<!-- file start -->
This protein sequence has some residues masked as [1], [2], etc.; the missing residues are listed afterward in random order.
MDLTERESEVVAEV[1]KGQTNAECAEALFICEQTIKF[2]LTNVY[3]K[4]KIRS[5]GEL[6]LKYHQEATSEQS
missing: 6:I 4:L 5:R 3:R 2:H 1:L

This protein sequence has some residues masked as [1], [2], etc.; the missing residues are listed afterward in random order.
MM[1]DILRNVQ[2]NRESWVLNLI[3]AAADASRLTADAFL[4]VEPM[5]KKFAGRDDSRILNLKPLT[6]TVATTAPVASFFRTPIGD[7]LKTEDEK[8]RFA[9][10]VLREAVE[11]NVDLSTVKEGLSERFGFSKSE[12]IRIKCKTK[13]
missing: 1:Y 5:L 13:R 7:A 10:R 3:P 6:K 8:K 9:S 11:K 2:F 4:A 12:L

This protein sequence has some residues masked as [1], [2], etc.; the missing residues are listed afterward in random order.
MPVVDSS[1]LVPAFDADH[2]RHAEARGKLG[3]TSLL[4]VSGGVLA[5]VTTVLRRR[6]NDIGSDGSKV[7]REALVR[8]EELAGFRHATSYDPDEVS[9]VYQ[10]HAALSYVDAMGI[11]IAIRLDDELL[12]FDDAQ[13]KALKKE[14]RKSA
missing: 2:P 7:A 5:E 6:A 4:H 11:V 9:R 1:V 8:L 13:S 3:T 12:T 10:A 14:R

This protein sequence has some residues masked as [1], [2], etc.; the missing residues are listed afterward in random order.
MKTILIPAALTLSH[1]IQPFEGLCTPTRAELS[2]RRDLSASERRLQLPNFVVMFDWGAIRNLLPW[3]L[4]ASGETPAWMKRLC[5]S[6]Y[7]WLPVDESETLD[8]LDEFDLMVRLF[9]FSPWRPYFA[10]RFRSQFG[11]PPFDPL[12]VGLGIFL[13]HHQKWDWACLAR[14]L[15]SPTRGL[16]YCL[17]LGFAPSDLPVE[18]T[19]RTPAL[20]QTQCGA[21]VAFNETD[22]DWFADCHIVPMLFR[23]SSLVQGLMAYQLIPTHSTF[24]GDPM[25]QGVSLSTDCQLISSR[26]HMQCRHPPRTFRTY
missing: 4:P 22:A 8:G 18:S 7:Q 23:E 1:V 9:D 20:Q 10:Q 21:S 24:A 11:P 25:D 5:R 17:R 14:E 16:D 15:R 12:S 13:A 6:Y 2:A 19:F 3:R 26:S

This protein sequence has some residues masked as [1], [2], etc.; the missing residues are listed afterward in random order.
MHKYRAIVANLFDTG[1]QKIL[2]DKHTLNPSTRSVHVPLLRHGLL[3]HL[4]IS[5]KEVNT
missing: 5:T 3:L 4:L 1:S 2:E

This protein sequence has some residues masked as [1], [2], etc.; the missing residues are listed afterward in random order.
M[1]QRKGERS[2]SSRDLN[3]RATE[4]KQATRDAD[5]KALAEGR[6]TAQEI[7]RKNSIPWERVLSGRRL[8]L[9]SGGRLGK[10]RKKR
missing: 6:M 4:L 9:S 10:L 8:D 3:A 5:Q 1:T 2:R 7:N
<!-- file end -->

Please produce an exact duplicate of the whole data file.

This protein sequence has some residues masked as [1], [2], etc.; the missing residues are listed afterward in random order.
MDLTERESEVVAEV[1]KGQTNAECAEALFICEQTIKF[2]LTNVY[3]K[4]KIRS[5]GEL[6]LKYHQEATSEQS
missing: 6:I 4:L 5:R 3:R 2:H 1:L

This protein sequence has some residues masked as [1], [2], etc.; the missing residues are listed afterward in random order.
MM[1]DILRNVQ[2]NRESWVLNLI[3]AAADASRLTADAFL[4]VEPM[5]KKFAGRDDSRILNLKPLT[6]TVATTAPVASFFRTPIGD[7]LKTEDEK[8]RFA[9][10]VLREAVE[11]NVDLSTVKEGLSERFGFSKSE[12]IRIKCKTK[13]
missing: 1:Y 5:L 13:R 7:A 10:R 3:P 6:K 8:K 9:S 11:K 2:F 4:A 12:L

This protein sequence has some residues masked as [1], [2], etc.; the missing residues are listed afterward in random order.
MPVVDSS[1]LVPAFDADH[2]RHAEARGKLG[3]TSLL[4]VSGGVLA[5]VTTVLRRR[6]NDIGSDGSKV[7]REALVR[8]EELAGFRHATSYDPDEVS[9]VYQ[10]HAALSYVDAMGI[11]IAIRLDDELL[12]FDDAQ[13]KALKKE[14]RKSA
missing: 2:P 7:A 5:E 6:A 4:H 11:V 9:R 1:V 8:L 13:S 3:T 12:T 10:A 14:R

This protein sequence has some residues masked as [1], [2], etc.; the missing residues are listed afterward in random order.
MKTILIPAALTLSH[1]IQPFEGLCTPTRAELS[2]RRDLSASERRLQLPNFVVMFDWGAIRNLLPW[3]L[4]ASGETPAWMKRLC[5]S[6]Y[7]WLPVDESETLD[8]LDEFDLMVRLF[9]FSPWRPYFA[10]RFRSQFG[11]PPFDPL[12]VGLGIFL[13]HHQKWDWACLAR[14]L[15]SPTRGL[16]YCL[17]LGFAPSDLPVE[18]T[19]RTPAL[20]QTQCGA[21]VAFNETD[22]DWFADCHIVPMLFR[23]SSLVQGLMAYQLIPTHSTF[24]GDPM[25]QGVSLSTDCQLISSR[26]HMQCRHPPRTFRTY
missing: 4:P 22:A 8:G 18:S 7:Q 23:E 1:V 9:D 20:Q 10:Q 21:S 24:A 11:P 25:D 5:R 17:R 14:E 16:D 15:R 12:S 13:A 6:Y 2:A 19:F 3:R 26:S

This protein sequence has some residues masked as [1], [2], etc.; the missing residues are listed afterward in random order.
MHKYRAIVANLFDTG[1]QKIL[2]DKHTLNPSTRSVHVPLLRHGLL[3]HL[4]IS[5]KEVNT
missing: 5:T 3:L 4:L 1:S 2:E

This protein sequence has some residues masked as [1], [2], etc.; the missing residues are listed afterward in random order.
M[1]QRKGERS[2]SSRDLN[3]RATE[4]KQATRDAD[5]KALAEGR[6]TAQEI[7]RKNSIPWERVLSGRRL[8]L[9]SGGRLGK[10]RKKR
missing: 6:M 4:L 9:S 10:L 8:D 3:A 5:Q 1:T 2:R 7:N